Tuesday, October 5, 2010

Feline Post-Op Lessons Learned

The items listed  below in this post are all essential or at least quite helpful, if you have a pet and you need to take it to have surgery.  they mostly apply to cats, but some of it is applicable to dogs as well.

Buprenex[TM] (Kitty Pain Killers) - works on contact with the gum tissue, in seconds, and in convenient hypodermic applicators to pop it into an angry, in pain, & reluctant old feline's mouth.

Metacam[TM] (Kitty Anti Inflammatory) - works a little slower than the Buprenex, but it does help to relieve inflammation, swelling, pain, and calms down the cat a few minutes later.

Epi-Otic Ear Cleaner - when applying this liquid, you need to wear old clothes, and have a towel, paper towels, and safety glasses, as cats do not like to have liquids applied to their ears, and they shake their heads rapidly, sending droplets in a wide dispersal spray pattern.

Otomax[TM] Ointment - has to be rubbed into the infected ear, twice a day.   Dr Desert Flower - who is convinced that if she had not married me she'd have become the 'crazy old cat lady' someday - had ear ointment application and cleaning duty each night after I went to bed, and each morning before getting dressed for work while I was on the phone with India.

All-Four-Paws Soft Collar[TM] - sure, the vet will send you home with a hard plastic cone collar in an effort to keep your pet from scratching or biting it's surgical area.  And if you have a pet who is not feisty, and who tolerates such complete intrusions to one's mobility, ability to bathe one's self, ability to use a litter box, or eat from a cat dish or drink from a water bowl, then that hard & thin plastic collar will do just fine.  But if your octogenarian pet hates such a restriction, she may try to pry it off with her forearm and remove all the skin there...  or lose all interest in eating, bathing, life in general, and just "give up" in misery.  If your cat or tiny dog is not very strong, then the soft collar will be too heavy, and is probably not an option for you.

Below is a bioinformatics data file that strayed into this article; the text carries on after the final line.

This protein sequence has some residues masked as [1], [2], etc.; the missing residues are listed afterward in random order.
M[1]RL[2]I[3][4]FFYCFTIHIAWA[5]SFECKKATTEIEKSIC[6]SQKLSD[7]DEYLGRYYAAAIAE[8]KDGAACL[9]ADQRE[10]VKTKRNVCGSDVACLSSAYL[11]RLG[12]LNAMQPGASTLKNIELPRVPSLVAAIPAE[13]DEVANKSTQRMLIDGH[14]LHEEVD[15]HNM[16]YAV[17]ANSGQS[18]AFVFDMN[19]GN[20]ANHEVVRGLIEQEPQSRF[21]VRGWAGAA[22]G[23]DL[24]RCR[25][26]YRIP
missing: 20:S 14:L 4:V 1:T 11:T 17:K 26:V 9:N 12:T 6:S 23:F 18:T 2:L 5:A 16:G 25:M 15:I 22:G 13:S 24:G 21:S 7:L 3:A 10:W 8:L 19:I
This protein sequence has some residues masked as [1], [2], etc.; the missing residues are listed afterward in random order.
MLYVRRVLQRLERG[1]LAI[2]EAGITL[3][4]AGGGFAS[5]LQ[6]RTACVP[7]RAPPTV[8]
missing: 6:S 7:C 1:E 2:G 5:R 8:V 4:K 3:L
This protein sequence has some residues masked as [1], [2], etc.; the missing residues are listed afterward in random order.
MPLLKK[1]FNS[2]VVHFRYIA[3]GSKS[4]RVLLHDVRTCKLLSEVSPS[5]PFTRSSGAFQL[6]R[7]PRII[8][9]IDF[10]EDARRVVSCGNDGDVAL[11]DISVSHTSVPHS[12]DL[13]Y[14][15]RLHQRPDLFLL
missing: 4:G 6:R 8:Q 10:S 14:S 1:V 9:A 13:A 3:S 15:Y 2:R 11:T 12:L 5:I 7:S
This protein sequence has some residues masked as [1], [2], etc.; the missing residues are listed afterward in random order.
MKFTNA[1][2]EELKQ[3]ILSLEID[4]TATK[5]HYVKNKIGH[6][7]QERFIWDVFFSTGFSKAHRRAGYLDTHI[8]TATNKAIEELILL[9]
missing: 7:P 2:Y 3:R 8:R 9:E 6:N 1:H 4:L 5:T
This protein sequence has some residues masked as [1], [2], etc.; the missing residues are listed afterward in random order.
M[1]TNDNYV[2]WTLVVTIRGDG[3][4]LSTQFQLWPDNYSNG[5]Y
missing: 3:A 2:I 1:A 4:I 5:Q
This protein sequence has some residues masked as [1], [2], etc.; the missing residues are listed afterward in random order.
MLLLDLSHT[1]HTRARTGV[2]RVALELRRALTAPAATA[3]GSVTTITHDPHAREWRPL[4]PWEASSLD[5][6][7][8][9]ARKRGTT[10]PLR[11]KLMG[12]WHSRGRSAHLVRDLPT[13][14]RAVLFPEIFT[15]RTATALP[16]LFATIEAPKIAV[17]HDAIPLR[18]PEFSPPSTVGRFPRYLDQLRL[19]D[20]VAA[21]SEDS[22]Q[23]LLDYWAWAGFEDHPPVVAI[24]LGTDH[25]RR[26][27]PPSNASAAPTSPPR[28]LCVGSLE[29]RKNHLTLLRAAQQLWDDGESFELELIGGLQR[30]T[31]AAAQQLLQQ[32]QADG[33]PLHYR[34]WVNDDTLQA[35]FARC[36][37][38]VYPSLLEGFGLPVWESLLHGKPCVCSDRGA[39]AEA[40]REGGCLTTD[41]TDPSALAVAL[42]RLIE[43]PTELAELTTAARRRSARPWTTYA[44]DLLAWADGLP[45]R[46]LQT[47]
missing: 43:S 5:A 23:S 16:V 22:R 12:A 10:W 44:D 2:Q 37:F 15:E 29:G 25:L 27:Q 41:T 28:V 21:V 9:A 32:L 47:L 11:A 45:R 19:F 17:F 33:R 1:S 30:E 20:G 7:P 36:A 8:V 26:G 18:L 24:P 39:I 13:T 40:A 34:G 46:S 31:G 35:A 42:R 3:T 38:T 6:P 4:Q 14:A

Earthbath[TM] hypoallergenic cat wipes - to wipe off cat hair, drooled medicine, ear discharge, etc.  Dr Desert Flower actually purchased these "Earth Friendly / Organic / Green" cat wipes a few years ago and I scoffed at them as superfluous at the time.   They came in quite handy last month, to aid in cat clean-up. [Always trust DDF]

Puppy Training Pads - keeps cat urine from running down the sides and  under the litter boxes when old cats in big cat collars "miss the box".  Incidentally, these fifty cent a piece generic absorbent pads are identical in size and shape and appearance to the "lab grade" absorbent pads that many biological research labs use.  Hmmmm....

Leather Gloves - marked "Dad" as my son (when he was a tween, and a teen) had a habit of absconding with my work gloves from time to time. Leather gloves help to keep cat claws and teeth from breaking human skin.

Not shown here:
- Covered litter box with cover removed, since a cat in an Elizabethan Collar cannot enter the narrow opening of a covered litter box

- lots of kitty litter, litter box liners, and Chlorox[TM] sanitary wipes,  since an old pissed off cat will "miss" the litter box (intentionally?), resulting in lots of clean up, several times daily

- $950 (total cost) to cover a surgery the vet estimated at $250

- (2) eye dropper sized bottles of cat antibiotics, administered twice daily, most of which is drooled / spit out / shaken from head, due to unpalatable flavor to old grumpy cats.

- Cat collar with a bell on it.   The bell rings when the cat tries to scratch it's head / neck / healing ear, creating a Pavlovian response by the Human owner/'Cat-attending-staff' to LOOK and see if claws are headed for healing ear, or merely scratching an itchy neck, and then to attempt to STOP feline from scratching by a sharp word, or reaching over and grabbing the reflexive hind leg.

- Lots of patience

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